With the food processor, grating was really easy and just took a few seconds. I wanted two different flavors, so I used two eight inch pans. The grated dough looks a lot like grated cheese. After I spread out the bottom layer, I baked the bottoms for 15 minutes first.
After the bottom baked for a bit, I took them out and spread jam on top. I used jams I made last year: one was a rhubarb jam with candied ginger and the other was a raspberry blueberry jam. I wanted to stay faithful to the recipe, but, honestly, not everyone likes rhubarb. My husband and I love it, but my kids, not so much. Ordinarily, I wouldn’t be too bothered by this, but we are talking about a pound of butter here and I didn’t think it wise that the husband and I should be “stuck” with the whole pan. This way, most people would be happy and I wouldn’t have to buy a whole new wardrobe.
Anyway, the shortbread looked and smelled delicious coming out of the oven. I think I tried to pull out one of them a little early. That is why one of them appears cracked. I pushed it back together and had no issues with it. The bars stayed together just fine.
This time, I planned ahead a little and made sure to make this on a day when a good friend was coming over for a chinwag. It was great. Finally, after all these great recipes, I was able to have a little tea party. These were perfect with tea. They were a little crunchy, but then they melted in your mouth. The rhubarb jam was a great, tart contrast and the berry was very yummy as well. All the kids chose berry and they were inhaled at a record pace. I think the grating of the dough really made this a fluffy shortbread, not the dense, crunchy kind you normally think of when you hear the word shortbread.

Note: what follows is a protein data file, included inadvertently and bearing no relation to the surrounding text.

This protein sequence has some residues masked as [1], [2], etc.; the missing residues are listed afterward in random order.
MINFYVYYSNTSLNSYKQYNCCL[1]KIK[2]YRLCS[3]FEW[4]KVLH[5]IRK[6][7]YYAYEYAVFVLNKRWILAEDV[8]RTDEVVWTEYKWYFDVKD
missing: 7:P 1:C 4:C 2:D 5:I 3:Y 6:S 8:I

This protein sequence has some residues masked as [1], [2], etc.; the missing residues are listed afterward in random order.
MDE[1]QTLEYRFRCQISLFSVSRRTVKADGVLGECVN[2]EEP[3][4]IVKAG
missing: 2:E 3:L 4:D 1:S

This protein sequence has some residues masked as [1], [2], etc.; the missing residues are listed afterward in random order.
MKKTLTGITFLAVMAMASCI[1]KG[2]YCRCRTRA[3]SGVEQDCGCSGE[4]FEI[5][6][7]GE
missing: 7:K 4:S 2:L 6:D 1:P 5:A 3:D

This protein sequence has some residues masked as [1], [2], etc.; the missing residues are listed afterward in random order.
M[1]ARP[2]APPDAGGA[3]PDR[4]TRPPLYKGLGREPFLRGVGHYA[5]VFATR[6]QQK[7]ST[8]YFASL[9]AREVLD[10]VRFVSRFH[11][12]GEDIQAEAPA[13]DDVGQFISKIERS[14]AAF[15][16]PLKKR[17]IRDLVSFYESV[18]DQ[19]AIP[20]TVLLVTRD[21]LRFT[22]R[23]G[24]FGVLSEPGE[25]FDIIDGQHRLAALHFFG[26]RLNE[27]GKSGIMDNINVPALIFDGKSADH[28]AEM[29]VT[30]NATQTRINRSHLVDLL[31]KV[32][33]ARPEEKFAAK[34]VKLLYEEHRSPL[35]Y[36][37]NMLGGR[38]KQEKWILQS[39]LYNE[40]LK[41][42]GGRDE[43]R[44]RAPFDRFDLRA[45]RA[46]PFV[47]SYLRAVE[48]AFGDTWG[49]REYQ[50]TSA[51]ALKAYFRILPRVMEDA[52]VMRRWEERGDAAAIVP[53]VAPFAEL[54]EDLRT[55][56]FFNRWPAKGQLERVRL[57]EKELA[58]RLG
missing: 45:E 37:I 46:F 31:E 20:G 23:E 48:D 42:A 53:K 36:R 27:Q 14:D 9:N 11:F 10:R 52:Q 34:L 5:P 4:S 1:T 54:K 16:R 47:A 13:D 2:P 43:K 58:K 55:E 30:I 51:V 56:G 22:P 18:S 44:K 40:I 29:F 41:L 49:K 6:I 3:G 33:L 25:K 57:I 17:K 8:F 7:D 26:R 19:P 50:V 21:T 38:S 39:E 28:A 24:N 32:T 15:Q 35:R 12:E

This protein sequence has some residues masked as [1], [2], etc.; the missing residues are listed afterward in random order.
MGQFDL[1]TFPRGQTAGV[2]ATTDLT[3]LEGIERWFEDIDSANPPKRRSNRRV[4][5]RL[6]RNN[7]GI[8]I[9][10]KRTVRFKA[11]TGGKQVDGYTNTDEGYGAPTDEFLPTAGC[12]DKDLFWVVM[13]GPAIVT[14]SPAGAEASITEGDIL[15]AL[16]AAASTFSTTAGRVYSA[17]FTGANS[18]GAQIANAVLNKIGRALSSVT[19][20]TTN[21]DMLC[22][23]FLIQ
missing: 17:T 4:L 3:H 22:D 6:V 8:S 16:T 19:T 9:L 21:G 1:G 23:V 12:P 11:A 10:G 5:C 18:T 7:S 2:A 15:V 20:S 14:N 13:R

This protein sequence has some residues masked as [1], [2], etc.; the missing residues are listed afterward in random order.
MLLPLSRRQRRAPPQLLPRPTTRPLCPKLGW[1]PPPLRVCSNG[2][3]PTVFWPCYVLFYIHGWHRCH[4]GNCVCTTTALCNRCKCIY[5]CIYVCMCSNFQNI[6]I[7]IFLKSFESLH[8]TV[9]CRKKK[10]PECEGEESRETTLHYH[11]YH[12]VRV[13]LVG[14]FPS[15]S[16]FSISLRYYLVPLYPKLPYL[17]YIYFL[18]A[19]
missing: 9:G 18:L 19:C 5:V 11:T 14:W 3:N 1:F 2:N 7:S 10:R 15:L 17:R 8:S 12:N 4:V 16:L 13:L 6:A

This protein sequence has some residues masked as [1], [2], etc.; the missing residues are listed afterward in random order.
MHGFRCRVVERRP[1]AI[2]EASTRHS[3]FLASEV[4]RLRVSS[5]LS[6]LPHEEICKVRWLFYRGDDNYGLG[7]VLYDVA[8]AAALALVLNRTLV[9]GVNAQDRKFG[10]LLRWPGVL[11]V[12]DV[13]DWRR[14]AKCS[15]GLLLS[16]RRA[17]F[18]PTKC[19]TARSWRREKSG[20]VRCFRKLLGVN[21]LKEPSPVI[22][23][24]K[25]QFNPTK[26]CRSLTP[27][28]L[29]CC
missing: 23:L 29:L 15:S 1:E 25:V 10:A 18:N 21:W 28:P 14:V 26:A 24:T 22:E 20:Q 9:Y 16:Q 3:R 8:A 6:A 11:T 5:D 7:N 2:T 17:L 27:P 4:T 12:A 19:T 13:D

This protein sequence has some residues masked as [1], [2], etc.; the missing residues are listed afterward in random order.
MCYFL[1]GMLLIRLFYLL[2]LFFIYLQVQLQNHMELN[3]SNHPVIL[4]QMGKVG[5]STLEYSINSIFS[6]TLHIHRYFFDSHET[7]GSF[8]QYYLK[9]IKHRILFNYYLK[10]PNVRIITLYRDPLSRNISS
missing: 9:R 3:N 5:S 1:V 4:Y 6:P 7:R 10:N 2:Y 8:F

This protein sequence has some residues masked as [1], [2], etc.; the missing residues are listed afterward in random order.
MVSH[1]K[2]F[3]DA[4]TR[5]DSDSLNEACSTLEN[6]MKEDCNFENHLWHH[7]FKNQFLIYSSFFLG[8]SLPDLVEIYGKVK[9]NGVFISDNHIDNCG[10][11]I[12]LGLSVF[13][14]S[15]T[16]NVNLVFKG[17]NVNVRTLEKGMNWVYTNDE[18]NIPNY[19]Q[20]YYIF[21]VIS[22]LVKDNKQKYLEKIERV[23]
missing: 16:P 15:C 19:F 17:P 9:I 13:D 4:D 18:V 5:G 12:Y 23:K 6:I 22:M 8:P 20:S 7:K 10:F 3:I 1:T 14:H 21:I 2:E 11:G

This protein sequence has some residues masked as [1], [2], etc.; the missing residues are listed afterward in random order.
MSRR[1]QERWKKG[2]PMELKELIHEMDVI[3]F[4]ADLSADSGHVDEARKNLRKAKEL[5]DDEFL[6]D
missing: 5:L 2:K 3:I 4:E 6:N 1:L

The rhubarb version is in the foreground and the berry is in the back. We had a great time chatting and I was happy to discover that my dear friend loves rhubarb! Now, clearly, we did not eat them all. I sent some home with her, but still had over two dozen left, so I took them with me to a workshop over the weekend. When it was over, the tin was empty. Everyone loved them. The husband even said that they were the best shortbread he has ever had. And now, I’m a little sad that we don’t have any left over. I think I may have to make some more.
Now that I think about it, a pound of butter is not so bad. I got 32 servings from my two pans, which makes it about one tablespoon of butter per bar. That’s better than a piece of pie. I have a lot more jam in the cupboard. I wonder what I should try next? Fig citrus? Cherry grapefruit? Apricot butter? Strawberry Peach?